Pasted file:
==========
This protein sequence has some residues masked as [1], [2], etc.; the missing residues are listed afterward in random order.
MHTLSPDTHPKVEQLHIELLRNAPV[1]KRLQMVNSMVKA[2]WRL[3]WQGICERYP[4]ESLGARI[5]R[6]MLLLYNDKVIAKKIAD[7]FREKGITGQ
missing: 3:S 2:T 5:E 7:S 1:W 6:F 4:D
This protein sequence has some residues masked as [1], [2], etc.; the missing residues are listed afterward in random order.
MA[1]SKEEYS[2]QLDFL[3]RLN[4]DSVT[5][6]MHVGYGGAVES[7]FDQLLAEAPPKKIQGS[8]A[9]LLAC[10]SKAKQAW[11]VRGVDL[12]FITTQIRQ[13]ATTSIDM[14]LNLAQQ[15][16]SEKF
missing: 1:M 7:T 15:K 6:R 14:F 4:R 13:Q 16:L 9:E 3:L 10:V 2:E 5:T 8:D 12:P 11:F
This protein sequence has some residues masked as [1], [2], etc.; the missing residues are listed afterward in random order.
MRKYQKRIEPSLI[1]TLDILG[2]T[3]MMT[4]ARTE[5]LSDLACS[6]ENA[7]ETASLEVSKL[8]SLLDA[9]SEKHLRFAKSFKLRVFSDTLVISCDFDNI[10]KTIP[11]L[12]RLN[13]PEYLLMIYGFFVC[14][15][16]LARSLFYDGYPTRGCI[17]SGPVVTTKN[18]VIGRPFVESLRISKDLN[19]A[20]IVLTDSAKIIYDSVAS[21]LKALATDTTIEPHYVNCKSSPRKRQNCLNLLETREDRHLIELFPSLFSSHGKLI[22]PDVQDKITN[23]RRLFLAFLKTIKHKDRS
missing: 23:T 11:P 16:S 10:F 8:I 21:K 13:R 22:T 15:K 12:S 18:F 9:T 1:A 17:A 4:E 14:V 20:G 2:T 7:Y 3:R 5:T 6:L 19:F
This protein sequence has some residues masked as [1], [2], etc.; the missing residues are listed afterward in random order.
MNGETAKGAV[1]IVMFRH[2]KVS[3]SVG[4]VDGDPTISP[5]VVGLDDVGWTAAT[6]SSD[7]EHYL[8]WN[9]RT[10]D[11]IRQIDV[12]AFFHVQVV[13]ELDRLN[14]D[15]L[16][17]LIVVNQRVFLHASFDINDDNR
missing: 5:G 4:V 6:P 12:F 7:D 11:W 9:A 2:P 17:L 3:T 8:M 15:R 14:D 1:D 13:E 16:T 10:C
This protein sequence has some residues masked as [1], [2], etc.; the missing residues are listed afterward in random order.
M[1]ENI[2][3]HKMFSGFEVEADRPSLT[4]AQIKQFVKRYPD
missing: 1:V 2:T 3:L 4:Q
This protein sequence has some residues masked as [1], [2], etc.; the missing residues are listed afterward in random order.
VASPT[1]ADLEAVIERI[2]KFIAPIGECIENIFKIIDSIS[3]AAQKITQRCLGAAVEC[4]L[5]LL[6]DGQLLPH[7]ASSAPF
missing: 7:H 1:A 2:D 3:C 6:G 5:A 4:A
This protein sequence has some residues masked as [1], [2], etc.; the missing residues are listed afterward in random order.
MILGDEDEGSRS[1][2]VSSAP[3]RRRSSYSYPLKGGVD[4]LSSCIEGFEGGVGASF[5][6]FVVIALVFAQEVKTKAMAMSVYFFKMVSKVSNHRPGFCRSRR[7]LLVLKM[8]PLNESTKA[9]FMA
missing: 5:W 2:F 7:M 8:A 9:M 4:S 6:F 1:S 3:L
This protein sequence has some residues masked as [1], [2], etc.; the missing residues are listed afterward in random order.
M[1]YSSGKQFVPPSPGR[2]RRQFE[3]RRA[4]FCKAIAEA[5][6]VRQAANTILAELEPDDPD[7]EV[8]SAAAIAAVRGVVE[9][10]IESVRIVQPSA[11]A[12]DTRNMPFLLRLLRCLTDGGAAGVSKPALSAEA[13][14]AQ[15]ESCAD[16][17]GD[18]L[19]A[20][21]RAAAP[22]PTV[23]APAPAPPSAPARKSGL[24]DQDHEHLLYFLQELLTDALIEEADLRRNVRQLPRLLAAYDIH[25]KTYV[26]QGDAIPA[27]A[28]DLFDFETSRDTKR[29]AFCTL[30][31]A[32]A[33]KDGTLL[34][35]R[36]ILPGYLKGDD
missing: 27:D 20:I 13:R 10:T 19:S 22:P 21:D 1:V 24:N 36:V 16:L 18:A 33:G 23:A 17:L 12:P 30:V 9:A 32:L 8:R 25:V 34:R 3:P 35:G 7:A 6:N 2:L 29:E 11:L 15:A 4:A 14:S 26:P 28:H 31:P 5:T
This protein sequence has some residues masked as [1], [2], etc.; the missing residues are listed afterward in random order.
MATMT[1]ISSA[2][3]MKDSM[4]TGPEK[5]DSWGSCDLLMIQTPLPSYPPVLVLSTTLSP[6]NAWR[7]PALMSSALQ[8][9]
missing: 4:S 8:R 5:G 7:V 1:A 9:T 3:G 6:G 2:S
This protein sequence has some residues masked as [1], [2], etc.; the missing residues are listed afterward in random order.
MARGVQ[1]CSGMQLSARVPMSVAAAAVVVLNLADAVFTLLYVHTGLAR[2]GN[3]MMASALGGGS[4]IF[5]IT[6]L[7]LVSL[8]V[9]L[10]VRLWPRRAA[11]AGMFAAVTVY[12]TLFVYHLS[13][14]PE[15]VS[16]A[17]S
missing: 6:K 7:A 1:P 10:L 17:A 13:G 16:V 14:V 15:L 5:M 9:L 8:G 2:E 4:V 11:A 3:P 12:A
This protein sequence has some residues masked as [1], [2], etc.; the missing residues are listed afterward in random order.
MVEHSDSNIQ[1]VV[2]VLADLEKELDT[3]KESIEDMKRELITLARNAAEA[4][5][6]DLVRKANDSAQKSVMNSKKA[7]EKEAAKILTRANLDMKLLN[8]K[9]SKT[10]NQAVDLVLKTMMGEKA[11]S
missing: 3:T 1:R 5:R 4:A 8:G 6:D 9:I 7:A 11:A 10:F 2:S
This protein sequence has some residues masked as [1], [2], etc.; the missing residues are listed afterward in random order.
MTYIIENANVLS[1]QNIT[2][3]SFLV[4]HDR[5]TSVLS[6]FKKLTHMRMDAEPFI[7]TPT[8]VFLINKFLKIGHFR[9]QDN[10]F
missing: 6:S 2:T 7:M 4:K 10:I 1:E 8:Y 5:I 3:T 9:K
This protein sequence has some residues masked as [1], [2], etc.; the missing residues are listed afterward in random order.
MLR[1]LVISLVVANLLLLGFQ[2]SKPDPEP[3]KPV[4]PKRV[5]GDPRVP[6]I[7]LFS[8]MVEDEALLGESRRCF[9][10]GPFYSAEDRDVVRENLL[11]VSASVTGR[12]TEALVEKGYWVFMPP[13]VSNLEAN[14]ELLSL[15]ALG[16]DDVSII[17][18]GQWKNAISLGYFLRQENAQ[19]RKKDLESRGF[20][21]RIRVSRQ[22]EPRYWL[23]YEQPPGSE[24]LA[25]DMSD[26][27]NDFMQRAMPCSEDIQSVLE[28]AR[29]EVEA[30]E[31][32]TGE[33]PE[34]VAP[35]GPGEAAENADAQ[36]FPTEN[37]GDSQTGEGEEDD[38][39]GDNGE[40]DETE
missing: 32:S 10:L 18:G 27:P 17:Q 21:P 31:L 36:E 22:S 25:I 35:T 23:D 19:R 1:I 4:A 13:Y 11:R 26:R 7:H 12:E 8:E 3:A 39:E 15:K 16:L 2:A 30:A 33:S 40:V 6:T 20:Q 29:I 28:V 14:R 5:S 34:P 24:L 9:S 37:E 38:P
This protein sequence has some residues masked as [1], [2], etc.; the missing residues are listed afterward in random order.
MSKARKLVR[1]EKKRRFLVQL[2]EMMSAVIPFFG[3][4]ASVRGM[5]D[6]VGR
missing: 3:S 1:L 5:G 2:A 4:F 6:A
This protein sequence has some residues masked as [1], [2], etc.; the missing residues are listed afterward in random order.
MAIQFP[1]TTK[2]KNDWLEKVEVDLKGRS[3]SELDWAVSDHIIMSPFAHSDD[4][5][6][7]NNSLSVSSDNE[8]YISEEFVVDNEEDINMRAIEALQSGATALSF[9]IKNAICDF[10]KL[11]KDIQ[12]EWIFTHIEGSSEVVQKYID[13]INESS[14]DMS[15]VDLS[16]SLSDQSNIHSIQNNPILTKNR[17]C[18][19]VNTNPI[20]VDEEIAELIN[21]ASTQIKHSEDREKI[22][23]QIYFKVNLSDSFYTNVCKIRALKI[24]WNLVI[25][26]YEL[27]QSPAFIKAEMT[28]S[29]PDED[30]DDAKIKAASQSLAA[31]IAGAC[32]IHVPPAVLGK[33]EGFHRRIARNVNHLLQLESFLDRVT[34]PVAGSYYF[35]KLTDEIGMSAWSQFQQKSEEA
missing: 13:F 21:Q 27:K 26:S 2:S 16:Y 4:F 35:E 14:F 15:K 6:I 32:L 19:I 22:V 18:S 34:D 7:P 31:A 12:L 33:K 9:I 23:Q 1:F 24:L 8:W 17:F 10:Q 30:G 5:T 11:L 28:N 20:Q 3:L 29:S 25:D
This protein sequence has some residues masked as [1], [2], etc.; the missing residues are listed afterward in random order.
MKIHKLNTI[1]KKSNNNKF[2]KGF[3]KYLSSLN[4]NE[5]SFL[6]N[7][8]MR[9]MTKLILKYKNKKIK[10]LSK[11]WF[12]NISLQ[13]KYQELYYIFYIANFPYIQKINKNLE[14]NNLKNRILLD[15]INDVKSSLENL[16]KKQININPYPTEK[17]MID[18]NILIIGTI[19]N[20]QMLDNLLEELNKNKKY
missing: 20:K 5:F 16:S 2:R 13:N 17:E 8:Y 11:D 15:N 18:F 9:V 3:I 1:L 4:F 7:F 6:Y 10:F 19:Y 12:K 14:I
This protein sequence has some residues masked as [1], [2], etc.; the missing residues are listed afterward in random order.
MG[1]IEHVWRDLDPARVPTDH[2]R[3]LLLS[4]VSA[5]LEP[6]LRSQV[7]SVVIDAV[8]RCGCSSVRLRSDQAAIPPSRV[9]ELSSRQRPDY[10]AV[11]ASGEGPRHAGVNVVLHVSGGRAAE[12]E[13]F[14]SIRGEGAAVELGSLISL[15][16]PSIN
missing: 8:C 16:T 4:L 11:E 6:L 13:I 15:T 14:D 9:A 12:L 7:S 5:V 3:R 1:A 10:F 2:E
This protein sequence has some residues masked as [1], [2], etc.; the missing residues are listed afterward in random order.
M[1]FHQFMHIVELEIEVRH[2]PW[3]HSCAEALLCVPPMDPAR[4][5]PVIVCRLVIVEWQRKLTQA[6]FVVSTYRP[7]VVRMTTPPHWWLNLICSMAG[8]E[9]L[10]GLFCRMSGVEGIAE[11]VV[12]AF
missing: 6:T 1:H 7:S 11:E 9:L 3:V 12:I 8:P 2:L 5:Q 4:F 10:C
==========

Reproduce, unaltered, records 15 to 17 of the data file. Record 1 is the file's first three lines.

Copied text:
This protein sequence has some residues masked as [1], [2], etc.; the missing residues are listed afterward in random order.
MAIQFP[1]TTK[2]KNDWLEKVEVDLKGRS[3]SELDWAVSDHIIMSPFAHSDD[4][5][6][7]NNSLSVSSDNE[8]YISEEFVVDNEEDINMRAIEALQSGATALSF[9]IKNAICDF[10]KL[11]KDIQ[12]EWIFTHIEGSSEVVQKYID[13]INESS[14]DMS[15]VDLS[16]SLSDQSNIHSIQNNPILTKNR[17]C[18][19]VNTNPI[20]VDEEIAELIN[21]ASTQIKHSEDREKI[22][23]QIYFKVNLSDSFYTNVCKIRALKI[24]WNLVI[25][26]YEL[27]QSPAFIKAEMT[28]S[29]PDED[30]DDAKIKAASQSLAA[31]IAGAC[32]IHVPPAVLGK[33]EGFHRRIARNVNHLLQLESFLDRVT[34]PVAGSYYF[35]KLTDEIGMSAWSQFQQKSEEA
missing: 13:F 21:Q 27:K 26:S 2:S 16:Y 4:F 35:E 14:F 15:K 6:I 32:L 19:I 22:V 18:S 34:D 7:P 31:A 12:L 33:K 9:I 23:Q 1:F 24:L 8:W 17:F 10:Q 30:G 5:T 11:L 28:N 20:Q 3:L 29:S 25:D
This protein sequence has some residues masked as [1], [2], etc.; the missing residues are listed afterward in random order.
MKIHKLNTI[1]KKSNNNKF[2]KGF[3]KYLSSLN[4]NE[5]SFL[6]N[7][8]MR[9]MTKLILKYKNKKIK[10]LSK[11]WF[12]NISLQ[13]KYQELYYIFYIANFPYIQKINKNLE[14]NNLKNRILLD[15]INDVKSSLENL[16]KKQININPYPTEK[17]MID[18]NILIIGTI[19]N[20]QMLDNLLEELNKNKKY
missing: 20:K 5:F 16:S 2:R 13:N 17:E 8:Y 11:D 15:N 18:F 9:V 3:I 1:L 4:F 7:F 6:Y 10:F 19:Y 12:K 14:I
This protein sequence has some residues masked as [1], [2], etc.; the missing residues are listed afterward in random order.
MG[1]IEHVWRDLDPARVPTDH[2]R[3]LLLS[4]VSA[5]LEP[6]LRSQV[7]SVVIDAV[8]RCGCSSVRLRSDQAAIPPSRV[9]ELSSRQRPDY[10]AV[11]ASGEGPRHAGVNVVLHVSGGRAAE[12]E[13]F[14]SIRGEGAAVELGSLISL[15][16]PSIN
missing: 8:C 16:T 4:L 11:E 6:L 13:I 15:T 14:D 9:A 12:L 7:S 5:V 3:R 1:A 10:F 2:E